Loading...

ENGL410: The Victorian Novel

Unit 1: Socio-historical Context: An Introduction to the Victorian Period   The Victorian period coincides, of course, with the reign of Queen Victoria. This age experienced, among other things, the rapid expansion of the British Empire, the emergence of revolutionary forms of technology and science, the birth of new theories concerning ideal social relations, widespread industrialization, and the invention of a new formation of the novel that would forever change the trajectory of narrative: the Victorian novel. In this section of the course, we will explore these and other related issues with the goal of arriving at a global view of Victorianism, identifying its principal characteristics, practitioners, and conventions.

Guiding Questions:

  • What were the complexities of class relations in Victorian England?
  • In what ways did industrialization cause class tension?
  • How did gender influence what kinds of work a person could do?
  • How did the novels of the time reflect these concerns in fiction?

Unit 1 Time Advisory
Completing this unit should take you approximately 9 hours.

☐    Subunit 1.1: 1.5 hours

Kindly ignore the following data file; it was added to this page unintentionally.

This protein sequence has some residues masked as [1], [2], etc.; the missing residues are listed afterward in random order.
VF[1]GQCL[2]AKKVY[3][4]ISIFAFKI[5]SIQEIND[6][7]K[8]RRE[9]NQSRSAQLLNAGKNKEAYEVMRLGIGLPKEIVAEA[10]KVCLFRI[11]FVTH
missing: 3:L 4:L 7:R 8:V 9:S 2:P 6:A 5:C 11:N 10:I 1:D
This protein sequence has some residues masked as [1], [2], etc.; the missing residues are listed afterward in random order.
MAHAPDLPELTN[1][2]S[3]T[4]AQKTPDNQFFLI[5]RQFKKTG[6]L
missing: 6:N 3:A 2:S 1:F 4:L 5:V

☐    Subunit 1.2: 7.5 hours

Unit1 Learning Outcomes
Upon successful completion of this course, you will be able to:
- provide an introduction and overview to the Victorian era and the Victorian novel; - explain and define “Victorianism” and its social-historical context; - explain and describe the major conventions of the Victorian novel; - identify the major forms of the Victorian novel; - discuss the problems of gender, class and empire reflected in the Victorian Novel; and - identify the ways in which scientific discovery and political thought influenced the Victorian Novel.

1.1 Introduction to Victorianism: Life, Work, and Vision of England   - Reading: The Official Website of The British Monarchy: “Queen Victoria” Link: The Official Website of The British Monarchy: “Queen Victoria” (HTML)

 Instructions: Read this brief passage about the life, work, and the
times of Queen Victoria.  

 Reading this passage and taking notes should take approximately 20
minutes.  

 Terms of Use: Please respect the copyright and terms of use
displayed on the webpage above.
  • Reading: The Victorian Web: George P. Landow’s “What was the life of a typical Englishman just before Victoria ascended the throne?” Link: The Victorian Web: George P. Landow’s “What was the life of a typical Englishman just before Victoria ascended the throne?” (HTML)

    Instructions: Read each of these short article excerpts.

    Reading this text and taking notes should take you 5 minutes.

    Terms of Use: Permission has been granted by The Victorian Web for any scholarly or educational purpose. The original version of this article can be found here.

1.1.1 English Politics during the Age of Queen Victoria   - Reading: The Victorian Web: Marjie Bloy’s “Victorian Legislation: A Timeline” Link: The Victorian Web: Marjie Bloy’s “Victorian Legislation: A Timeline” (HTML)

 Instructions: Read this article.  

 Reading this text and taking notes should take approximately 10
minutes.  

 Terms of Use: Permission has been granted by [The Victorian
Web](http://www.victorianweb.org) for any scholarly or educational